Allegrini 2018

A myriad of challenges for Italian wine, from the vineyard to the shelves, beyond the Pandemic

CIA-Agricoltori and UIV- Unione Italiana Vini on CAP, labeling, markets and wine potential at the “Wine Forum”

At the "Wine Forum", held yesterday in Rome, UIV-Italian Wines Union, CIA - Italian farmers, and the Ministry of Agricultural Policies identified a myriad of themes and objectives for Italian wine in the future. Among these are the challenges facing markets, which have probably been irreversibly changed by the Pandemic that it is proving very difficult to overcome, the path of sustainability, which is fundamental but requires foresight and investments, the value of promotion that is vital to truly restart the wine market, but which must be reorganized and not waste more resources, both private and public. They also specified to urgently consider the Italian vineyard that for innumerable reasons, in spite of Italian wine’s significant growth on world markets, has seen risking a downward evolution of its offer, the real possibility of destroying value, rather than creating it, and raising the position of Italian wine. It is necessary to find a new point of balance, between denomination wines and table wines, which is not easy. “The long-lasting Pandemic crisis has marked a breaking point in the sector, and to be able to really re-launch it, we must get out of the emergency relief funds logic”, explained Luca Brunelli, head of CIA - Italian Farmers in the Viticultural Policy Area. “To overcome this stalemate, it is necessary to focus on promotion, using all the funds and resources available, at the National and EU levels, aiming to compete better and better on foreign markets. France has less wine, but has more than double our turnover”. “It is essential to take note of the domestic changes in the wine market at the National and International level, to get to know the new players in the field”, underlined Dino Scanavino, president of CIA-Agricoltori Italiani, “and understand the evolution of consumer needs. It will take time, but restarting will only happen by changing methods. We need to team up, think on a system perspective, and create an organic supply chain. We must be able to improve the uniqueness of small and medium-sized enterprises, promoters of territory and culture, as well as focus on new alliances within the exhibition sector, and more innovative and targeted ways of exchange with foreign buyers”.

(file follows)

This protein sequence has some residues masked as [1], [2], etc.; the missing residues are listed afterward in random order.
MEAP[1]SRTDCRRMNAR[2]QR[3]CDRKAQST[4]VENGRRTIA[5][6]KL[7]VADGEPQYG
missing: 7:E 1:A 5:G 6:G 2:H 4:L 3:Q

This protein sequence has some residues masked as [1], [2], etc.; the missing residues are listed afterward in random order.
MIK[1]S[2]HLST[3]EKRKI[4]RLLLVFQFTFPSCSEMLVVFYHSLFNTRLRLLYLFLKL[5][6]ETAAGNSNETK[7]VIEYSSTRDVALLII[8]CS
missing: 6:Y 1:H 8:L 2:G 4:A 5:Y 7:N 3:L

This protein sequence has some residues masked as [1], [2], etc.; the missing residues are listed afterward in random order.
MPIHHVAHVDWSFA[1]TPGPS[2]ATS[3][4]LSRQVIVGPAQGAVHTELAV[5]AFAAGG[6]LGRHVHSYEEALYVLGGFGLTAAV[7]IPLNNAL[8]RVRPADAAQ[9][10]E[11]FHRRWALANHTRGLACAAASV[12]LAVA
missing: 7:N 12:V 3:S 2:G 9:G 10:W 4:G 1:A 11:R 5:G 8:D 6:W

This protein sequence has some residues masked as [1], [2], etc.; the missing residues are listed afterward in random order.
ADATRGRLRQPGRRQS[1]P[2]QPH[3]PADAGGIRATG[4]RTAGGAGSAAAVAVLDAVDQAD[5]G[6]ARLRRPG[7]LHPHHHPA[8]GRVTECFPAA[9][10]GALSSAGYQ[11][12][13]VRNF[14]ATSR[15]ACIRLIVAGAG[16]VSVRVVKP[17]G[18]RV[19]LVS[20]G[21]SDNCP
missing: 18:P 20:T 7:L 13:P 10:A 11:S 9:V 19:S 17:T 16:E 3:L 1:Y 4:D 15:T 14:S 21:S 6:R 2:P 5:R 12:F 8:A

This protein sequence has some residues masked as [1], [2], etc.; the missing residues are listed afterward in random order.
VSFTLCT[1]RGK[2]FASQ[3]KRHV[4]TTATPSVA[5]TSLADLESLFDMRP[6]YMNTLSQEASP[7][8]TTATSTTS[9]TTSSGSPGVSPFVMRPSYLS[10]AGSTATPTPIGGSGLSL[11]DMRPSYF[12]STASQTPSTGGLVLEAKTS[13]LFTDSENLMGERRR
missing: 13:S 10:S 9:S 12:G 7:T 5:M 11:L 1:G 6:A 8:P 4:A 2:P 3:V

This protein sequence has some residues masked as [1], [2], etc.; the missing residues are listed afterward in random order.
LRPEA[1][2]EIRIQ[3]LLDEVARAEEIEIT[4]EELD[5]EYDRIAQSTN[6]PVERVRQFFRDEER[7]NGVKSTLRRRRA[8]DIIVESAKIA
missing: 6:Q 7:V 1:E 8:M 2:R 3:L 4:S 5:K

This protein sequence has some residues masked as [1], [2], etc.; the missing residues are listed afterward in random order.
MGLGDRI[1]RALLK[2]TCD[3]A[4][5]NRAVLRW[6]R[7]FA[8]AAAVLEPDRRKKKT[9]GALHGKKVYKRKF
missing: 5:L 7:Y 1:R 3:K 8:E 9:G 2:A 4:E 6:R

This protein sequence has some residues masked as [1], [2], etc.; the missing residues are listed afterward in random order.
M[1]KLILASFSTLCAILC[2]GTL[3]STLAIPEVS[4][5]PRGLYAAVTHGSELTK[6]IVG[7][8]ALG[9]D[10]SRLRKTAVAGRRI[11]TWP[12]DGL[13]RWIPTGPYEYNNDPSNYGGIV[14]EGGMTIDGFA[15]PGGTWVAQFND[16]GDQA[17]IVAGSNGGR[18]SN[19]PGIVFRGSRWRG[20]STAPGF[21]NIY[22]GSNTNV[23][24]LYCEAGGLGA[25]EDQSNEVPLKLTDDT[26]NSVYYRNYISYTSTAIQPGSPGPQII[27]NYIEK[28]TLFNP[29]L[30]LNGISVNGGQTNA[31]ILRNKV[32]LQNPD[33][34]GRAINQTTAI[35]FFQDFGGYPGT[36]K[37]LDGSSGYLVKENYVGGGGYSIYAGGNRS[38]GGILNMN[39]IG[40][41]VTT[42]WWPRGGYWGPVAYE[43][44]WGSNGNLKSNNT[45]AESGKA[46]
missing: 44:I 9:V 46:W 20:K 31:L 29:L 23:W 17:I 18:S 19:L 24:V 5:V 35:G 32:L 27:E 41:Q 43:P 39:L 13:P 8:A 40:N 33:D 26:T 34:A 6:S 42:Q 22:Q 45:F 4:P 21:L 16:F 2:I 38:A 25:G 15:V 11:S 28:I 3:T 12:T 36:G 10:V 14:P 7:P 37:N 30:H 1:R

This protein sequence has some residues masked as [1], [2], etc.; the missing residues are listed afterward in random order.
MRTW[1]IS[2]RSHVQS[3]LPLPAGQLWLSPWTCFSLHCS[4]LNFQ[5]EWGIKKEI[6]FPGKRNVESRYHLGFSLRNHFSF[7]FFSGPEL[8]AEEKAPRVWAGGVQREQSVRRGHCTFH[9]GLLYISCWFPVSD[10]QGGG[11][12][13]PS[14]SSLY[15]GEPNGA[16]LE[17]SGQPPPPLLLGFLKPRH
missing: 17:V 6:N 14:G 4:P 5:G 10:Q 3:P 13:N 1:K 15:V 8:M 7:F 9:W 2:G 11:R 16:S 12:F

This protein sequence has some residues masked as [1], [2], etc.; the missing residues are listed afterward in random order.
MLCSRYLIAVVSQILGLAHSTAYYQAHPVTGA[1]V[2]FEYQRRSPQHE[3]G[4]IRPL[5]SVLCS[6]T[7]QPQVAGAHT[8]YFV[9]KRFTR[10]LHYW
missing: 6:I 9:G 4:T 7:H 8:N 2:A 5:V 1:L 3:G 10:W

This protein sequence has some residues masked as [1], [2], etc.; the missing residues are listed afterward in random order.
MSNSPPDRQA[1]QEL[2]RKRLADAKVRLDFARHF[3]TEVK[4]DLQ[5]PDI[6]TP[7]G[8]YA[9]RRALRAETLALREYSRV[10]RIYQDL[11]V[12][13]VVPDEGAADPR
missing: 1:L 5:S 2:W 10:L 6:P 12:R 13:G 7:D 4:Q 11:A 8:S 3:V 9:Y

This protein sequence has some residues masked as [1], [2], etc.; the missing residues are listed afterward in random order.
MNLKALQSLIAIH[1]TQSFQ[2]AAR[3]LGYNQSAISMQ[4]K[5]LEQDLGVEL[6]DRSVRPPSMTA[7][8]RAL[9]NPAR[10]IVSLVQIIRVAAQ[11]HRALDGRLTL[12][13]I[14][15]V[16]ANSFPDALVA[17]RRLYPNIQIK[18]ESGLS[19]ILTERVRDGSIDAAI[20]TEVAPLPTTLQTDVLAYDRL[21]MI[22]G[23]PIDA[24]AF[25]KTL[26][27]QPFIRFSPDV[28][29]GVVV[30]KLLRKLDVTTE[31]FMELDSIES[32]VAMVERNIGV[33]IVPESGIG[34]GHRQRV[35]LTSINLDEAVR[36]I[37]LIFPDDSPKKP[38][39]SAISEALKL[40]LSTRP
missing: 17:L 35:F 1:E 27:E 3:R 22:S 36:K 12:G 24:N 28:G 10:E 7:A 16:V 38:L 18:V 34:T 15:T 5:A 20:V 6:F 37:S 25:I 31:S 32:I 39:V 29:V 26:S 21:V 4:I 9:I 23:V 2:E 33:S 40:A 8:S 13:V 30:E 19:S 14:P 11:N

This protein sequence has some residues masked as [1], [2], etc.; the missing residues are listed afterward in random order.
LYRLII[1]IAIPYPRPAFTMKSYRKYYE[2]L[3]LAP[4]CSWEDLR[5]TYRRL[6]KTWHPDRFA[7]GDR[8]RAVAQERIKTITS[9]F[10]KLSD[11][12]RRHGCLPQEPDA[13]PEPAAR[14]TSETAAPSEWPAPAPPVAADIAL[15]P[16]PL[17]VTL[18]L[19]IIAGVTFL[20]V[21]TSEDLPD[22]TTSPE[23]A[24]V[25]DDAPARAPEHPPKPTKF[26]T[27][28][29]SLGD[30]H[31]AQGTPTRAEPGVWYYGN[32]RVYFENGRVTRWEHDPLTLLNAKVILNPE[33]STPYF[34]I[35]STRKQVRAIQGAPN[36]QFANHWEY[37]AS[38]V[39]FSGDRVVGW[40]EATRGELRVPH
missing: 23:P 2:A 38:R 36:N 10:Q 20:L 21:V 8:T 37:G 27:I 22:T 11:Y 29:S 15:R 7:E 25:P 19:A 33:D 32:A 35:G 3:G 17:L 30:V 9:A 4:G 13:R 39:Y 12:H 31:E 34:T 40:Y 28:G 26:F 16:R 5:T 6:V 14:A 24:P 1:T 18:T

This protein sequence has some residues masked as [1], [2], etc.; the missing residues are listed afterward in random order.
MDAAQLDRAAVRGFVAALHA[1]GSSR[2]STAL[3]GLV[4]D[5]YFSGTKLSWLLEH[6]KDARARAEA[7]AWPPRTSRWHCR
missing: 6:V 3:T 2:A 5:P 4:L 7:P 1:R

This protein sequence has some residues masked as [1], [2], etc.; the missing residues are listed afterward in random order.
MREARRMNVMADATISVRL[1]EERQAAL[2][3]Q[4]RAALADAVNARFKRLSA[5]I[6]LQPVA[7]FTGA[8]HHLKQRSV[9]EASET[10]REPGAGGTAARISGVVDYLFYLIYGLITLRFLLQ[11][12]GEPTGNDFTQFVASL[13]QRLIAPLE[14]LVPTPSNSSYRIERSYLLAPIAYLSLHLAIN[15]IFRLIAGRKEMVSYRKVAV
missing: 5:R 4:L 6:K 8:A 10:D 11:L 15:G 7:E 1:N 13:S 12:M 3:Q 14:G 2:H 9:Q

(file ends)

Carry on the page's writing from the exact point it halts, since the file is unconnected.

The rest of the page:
“We are urgently asking that the EU promotion tool be defended at the European level, in the reform that Brussels has been working on over the past few months, because the prohibitionist policies of the Commission could exclude funding wine and other sectors of our agro-food sector to promote agricultural products. Team work is essential in the upcoming months to prevent this plan, using leverage on the irreplaceable role of wine and its PDO and PGI wine on the development and sustainability of the territories”, relaunched Ernesto Abbona, president of Unione Italiana Vini (UIV). Abbona recommended that the Minister of Agricultural Policies, Stefano Patuanelli, “become a promoter to launch an institutional campaign and thus relaunching the image of our Country through the narrative of its wine-growing territories and its typical agro-food products”.